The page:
Friday, May 27, 2011

The Charge of the Light Brigade

Often in life we are met with tragedies - the sudden death of a loved one, 
or they are struck with a terrible disease like cancer, alzheimers, parkinson's disease. 
Recently a family in our parish lost their mother to a stroke, when their father had already died suddenly several years ago. My own aunt is fighting multiple cancers. 
We ask ourselves why would God allow this to happen? 
Why is there innocent suffering?
My mother recently reminded me of this poem in answer to this question, 
The Charge of the Light Brigade. The poem tells the story of a group of soldiers sent
to their doom by their commander. Their commander made a mistake, and now
all of these soldiers are going to pay with their lives. But the soldiers charge bravely
to their death: "Theirs not to reason why, Theirs to do and die." 
Now, let me qualify this statement here. God does not make mistakes. 
God is an all-knowing, all-loving, all-perfect being. Believe me, it hurts Him
to see us suffer even more than it hurts us, because He loves us more 
than we love ourselves. No one knows but God why innocent suffering occurs -
we won't know until our death. But we have to trust that God has a greater plan.
He knows better than we do, and He turns the greatest evil into the greatest good:
He did it when Adam and Eve sinned, by sending His Son as the perfect, innocent Victim,
and brought about the Redemption of mankind.
We are called like the soldiers in this poem to trust in our Father, our Commander,
and to "ride into the Valley of Death," to follow His will, His plan, to whatever end.
If we do this to the best of our ability, then we shall receive our reward in eternity,
and share in the glory of Christ our Savior. Now, without further ado, The Charge of the Light Brigade.


John Everett Millais, Joan of Arc, 1865.
The Charge of the Light Brigade
By Alfred, Lord Tennyson (1809-1892)


1.
Half a league, half a league,
 Half a league onward,
All in the valley of Death
 Rode the six hundred.
"Forward, the Light Brigade!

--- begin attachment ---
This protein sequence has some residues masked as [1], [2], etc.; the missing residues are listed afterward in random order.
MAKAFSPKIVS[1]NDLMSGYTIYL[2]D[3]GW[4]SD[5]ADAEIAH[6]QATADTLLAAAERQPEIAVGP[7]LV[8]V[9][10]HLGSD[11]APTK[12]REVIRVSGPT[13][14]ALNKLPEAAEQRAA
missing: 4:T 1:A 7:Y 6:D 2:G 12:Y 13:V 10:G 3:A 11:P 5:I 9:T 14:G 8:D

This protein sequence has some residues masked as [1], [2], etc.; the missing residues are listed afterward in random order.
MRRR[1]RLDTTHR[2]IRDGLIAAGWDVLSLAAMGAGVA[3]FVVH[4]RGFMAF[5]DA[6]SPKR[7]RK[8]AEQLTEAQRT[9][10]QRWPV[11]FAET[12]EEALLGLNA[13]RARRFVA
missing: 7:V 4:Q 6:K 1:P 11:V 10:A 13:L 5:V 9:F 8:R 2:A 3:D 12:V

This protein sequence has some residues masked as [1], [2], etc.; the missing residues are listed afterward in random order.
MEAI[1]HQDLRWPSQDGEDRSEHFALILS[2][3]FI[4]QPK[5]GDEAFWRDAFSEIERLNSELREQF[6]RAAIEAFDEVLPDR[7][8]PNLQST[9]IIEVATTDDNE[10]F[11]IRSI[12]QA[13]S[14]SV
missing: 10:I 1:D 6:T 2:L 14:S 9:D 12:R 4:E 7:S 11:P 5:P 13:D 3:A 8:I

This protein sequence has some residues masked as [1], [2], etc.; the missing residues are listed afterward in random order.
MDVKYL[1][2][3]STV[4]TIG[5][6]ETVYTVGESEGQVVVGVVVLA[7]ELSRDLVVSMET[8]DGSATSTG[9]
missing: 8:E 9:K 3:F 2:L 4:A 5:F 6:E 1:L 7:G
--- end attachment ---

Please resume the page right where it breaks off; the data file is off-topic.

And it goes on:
"Charge for the guns!" he said:
Into the valley of Death
 Rode the six hundred.

2.
"Forward, the Light Brigade!"
Was there a man dismay'd?
Not tho' the soldier knew
 Someone had blunder'd:
Theirs not to make reply,
Theirs not to reason why,
Theirs but to do and die:
Into the valley of Death
 Rode the six hundred.

3.
Cannon to right of them,
Cannon to left of them,
Cannon in front of them
 Volley'd and thunder'd;
Storm'd at with shot and shell,
Boldly they rode and well,
Into the jaws of Death,
Into the mouth of Hell
 Rode the six hundred.

4.
Flash'd all their sabres bare,
Flash'd as they turn'd in air,
Sabring the gunners there,
Charging an army, while
 All the world wonder'd:
Plunged in the battery-smoke
Right thro' the line they broke;
Cossack and Russian
Reel'd from the sabre stroke
 Shatter'd and sunder'd.
Then they rode back, but not
 Not the six hundred.

5.
Cannon to right of them,
Cannon to left of them,
Cannon behind them
 Volley'd and thunder'd;
Storm'd at with shot and shell,
While horse and hero fell,
They that had fought so well
Came thro' the jaws of Death
Back from the mouth of Hell,
All that was left of them,
 Left of six hundred.

6.
When can their glory fade?
O the wild charge they made!
 All the world wondered.
Honor the charge they made,
Honor the Light Brigade,
 Noble six hundred.

1 comment:

Bob Meixner said...

It seems to me that in allowing suffering God presents us with a great opportunity to 'put on Christ,' both in our acceptance of our own suffering, and in our efforts to alleviate the suffering of others. In either case we stand in for Christ on Earth and in the now.